Sorry for the long, lead-in quote, but this is what Gone Girl makes you do: just keep on going and going until you reach The End. Whether you consider the above harangue an excuse, astute social criticism, or a blame game, the fact is that, to the main, married characters, this is the way we walk. And, being pragmatic—or just plain spoiled—it makes it okay to lie, cheat, steal along the road to happiness. Or, as John Lennon said,
At its heart, Gone Girl is a mystery, a crime drama, a revenger. It's not about cash or retribution, but swallowing another's essence until they become an extension of you. A servant. A yes man. A zombie. But the real prize is, by forcing them into your arena, they become despicable and as ruinous as you are—and you still win their soul. Victory for Me is the only considered bulls-eye.
Everything is spin, yet the read remains solicitous to the characters' plights. Well, until the Hubby becomes the self-named “hero”(p.413) anyway. It is the story of the dissolution of a 5-year marriage and, of course, a lot more. Structurally, it battles the point of view between the couple using first-person narration and the wife's diary entries from the past until she catches up to her hubby's real-time voice. It is also one of the most complex uses of the elusive character technique you'll ever come across. Plotwise, it is labyrinthine and compelling as the wife's personality.
Here's the perfect couple—Nick and Amy living in NYC. He's a magazine writer, she's a, well, dabbler. He's Husband-Of-The-Year and she's The Cool Girl. He hates his Dementia-dying father's misogyny, so he's conciliatory to female concerns. She hates her parents who live in “a single, infinite burst of marital ecstasy”(p.186), and, because they are successful writers who used her childhood to create a series of books called Amazing Amy that every American girl grew up with, she was never taught how to be “happy” because “I was always a product”(p.224). He's a regular Joe looking for a comfortable life and family; she's alpha, mistrusting, phenomenally egotistical.
Or are they?
“His-and-her layoffs”(p.85) drive them to New Carthage, Mississippi, Nick's hometown. They rent a McMansion in a failed sub-division, and Nick opens a bar with his twin sister Margo and his wife's money. The Big Apple-bred Amy says, “should I remove my soul before I come?”(p.4). Nick's gotta be wondering “what she would do to a man who was dumb enough to marry her”(p.292).
This, however, is all backstory, because the novel opens with Amy's disappearance and a bloody crime scene in their living room. The rest is a chase for clarity, wrestling though infidelity, MPS, OCD, police procedure, pregnancy, bizarre scavenger hunts, mega-lies and mis-direction, brilliant metaphors, similes, and descriptions like “even his shoelaces looked pressed”(p.163) or his Mom's “noose of pearls”(p.169), with bruising antidotes and societal stingers like targeting women with ads for air freshener and panty liners so they can “wear a dress and dance and meet the man she will later spray air freshener for”(p.265)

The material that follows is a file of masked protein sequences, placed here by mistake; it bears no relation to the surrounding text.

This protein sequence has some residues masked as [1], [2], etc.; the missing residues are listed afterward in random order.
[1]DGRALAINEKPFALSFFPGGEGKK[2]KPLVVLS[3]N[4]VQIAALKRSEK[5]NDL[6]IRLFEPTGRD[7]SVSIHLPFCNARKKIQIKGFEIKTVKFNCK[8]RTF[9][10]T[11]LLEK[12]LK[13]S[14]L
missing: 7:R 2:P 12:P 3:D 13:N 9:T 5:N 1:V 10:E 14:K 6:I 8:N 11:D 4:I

And, of course, murder.
Second-tier characters are fun, creepy, emblematic, and believable. Nick is a good horse to ride around on, but he bucks unexpectedly, while Amy is so viciously, insidiously appealing. She's like secretly opening your Dad's Playboy centerfold when you were 12.
Being a past critic for Entertainment Weekly, Author Flynn has a very savvy hand on the pulse of popular culture. But, like the latest summer movie blockbuster of, say, Superman, Man of Steel, c.2013, there's probably just one too many big battles. Plausibility stretches as Amy deals out a final malleable personality as if there's six cards in a game of five-card stud. This is a minor criticism, however; it just supports my idea that Author Flynn has updated the modern psychopath for these chameleon times. One created out of immersive video games, inane social posting of the Internet community, advertising everywhere, TV and movie addiction, communication devices alienating humanity from real contact and insightful conversations, and the growing belief that no one, no thing is telling the truth. Communicative connection is at an all-time high, but that's both good and bad. There's a sense of being surrounded by shysters—and they are so adept at the cold call you are forced every, single day to lie (“I'm sorry, I must get dinner on the table, goodbye”), to deceive (“gotta get into college. Where's that SAT cheatsheet?”), to steal (“hey, what's the problem? They're a big corporate store. Copping a DVD is no big deal”). It's the time when “getting an edge” becomes excusable for breaking the law. It is not a stretch to see that assuming a personality, even another's identity, to get what you want is acceptable, especially when it's sanctioned by society.
You know, like a successful marriage.
Reviewer's addendum: After viewing Fincher's film on 10/8/14, which is not a condemnation of marriage, but only the people that use it—or any institution—to their own evil ends. A very Dickensian approach, old chap, err, chapess? Anyway, first viewing was not that impressive. Knowing Fincher, 2nd viewing will yield more nuance, other framed objects of importance, background actions with bolster. Now, It seems too influenced by Affleck's dullness, or should I say, understatement? There is no premier gleam to the movie, only Amy's machine-like gloss as she streaks by, getting another step ahead of you. The media feeding is the crackle to this version. I know, it's the characters, its the tone, but there's also sacrificing those things for pontification. And, the book being the recent Bestseller of 2012, there's no way to disallow its influence on its audience. But no matter what, this is a ponderous, important cultural relic.